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While the tiny constellation of Crux is the smallest of the 88 modern constellations, the “Southern Cross” – like the “Big Dipper” is one of the most widely recognized patterns of stars in the sky. While these stellar grouping are commonly known as asterisms, there associated patterns become widely accepted and once borders are defined they are recognized by the International Astronomical Union and officially become a constellation. Crux was originally considered to be part of Centaurus, but as the precession of the equinoxes gradually lowered these stars below the European horizon, they were lost sight of… and so was the memory of these stars. At one time, around 1000 BC, the stars of Crux were visible to the northern hemisphere, but by 400 AD they had slipped below the horizon for most populous areas. The constellation itself consists of four bright, main stars and 19 stars which have Bayer/Flamsteed designations. It is bordered by the constellations of Centaurus and Musca. At present, Crux is visible at latitudes between +20° and ?90°. While it is fairly circumpolar for the southern hemisphere, it is best seen a culmination during the month of May.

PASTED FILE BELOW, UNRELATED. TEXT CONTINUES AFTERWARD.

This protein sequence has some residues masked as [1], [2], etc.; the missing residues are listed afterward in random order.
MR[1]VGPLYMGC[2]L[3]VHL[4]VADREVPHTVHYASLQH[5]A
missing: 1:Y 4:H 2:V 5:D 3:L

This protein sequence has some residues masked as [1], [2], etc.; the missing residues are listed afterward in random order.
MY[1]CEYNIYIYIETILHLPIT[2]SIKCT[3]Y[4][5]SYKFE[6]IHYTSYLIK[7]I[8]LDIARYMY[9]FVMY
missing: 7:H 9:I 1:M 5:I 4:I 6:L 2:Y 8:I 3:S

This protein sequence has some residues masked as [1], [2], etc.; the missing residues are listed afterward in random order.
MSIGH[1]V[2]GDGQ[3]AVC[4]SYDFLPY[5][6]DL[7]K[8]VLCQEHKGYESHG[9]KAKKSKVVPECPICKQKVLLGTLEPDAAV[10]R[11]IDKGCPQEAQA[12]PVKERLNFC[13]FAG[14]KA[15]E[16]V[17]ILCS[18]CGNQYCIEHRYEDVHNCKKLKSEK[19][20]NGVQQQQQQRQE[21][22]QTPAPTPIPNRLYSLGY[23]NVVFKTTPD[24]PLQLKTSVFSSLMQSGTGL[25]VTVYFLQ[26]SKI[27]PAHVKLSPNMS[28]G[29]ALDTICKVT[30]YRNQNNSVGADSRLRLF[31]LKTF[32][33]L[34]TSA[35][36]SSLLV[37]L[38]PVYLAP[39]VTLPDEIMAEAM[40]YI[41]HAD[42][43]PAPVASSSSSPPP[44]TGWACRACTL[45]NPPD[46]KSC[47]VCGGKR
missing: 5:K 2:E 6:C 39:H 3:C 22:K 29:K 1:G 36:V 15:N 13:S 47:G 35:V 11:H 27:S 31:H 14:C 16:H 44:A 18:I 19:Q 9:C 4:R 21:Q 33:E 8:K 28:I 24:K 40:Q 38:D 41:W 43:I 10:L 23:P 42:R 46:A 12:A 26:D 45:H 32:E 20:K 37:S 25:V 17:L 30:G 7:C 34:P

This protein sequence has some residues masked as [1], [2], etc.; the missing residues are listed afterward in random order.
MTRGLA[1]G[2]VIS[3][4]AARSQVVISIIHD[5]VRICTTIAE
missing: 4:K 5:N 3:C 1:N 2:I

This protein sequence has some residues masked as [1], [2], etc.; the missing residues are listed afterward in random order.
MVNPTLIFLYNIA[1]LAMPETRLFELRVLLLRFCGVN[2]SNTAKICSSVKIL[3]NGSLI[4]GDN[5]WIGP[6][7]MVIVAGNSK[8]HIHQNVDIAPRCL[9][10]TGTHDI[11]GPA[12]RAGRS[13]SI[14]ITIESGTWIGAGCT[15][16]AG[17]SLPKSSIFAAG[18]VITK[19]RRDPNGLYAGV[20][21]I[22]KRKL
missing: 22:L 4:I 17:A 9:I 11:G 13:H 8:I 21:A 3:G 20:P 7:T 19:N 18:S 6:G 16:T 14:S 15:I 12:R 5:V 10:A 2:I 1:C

According to southern legend, the Maori associated Crux with an anchor and it is quite befitting that Crux should play and important navigational role historically. Even though it was originally plotted on Ptolemy’s Almagest, it first appeared as “Crux” on the charts of Petrus Plancius and Jodocus Hondius in 1598 and 1600 – both navigators. It is known that Amerigo Vespucci mapped the stars of Crux on his expedition to South America in 1501… and with good reason. Two of the stars of Crux (Alpha and Gamma, Acrux and Gacrux respectively) are commonly used to mark due south. Following the line defined by the two stars for approximately 4.5 times the distance between them leads to a point close to the Southern Celestial Pole. A definate point needed for navigation!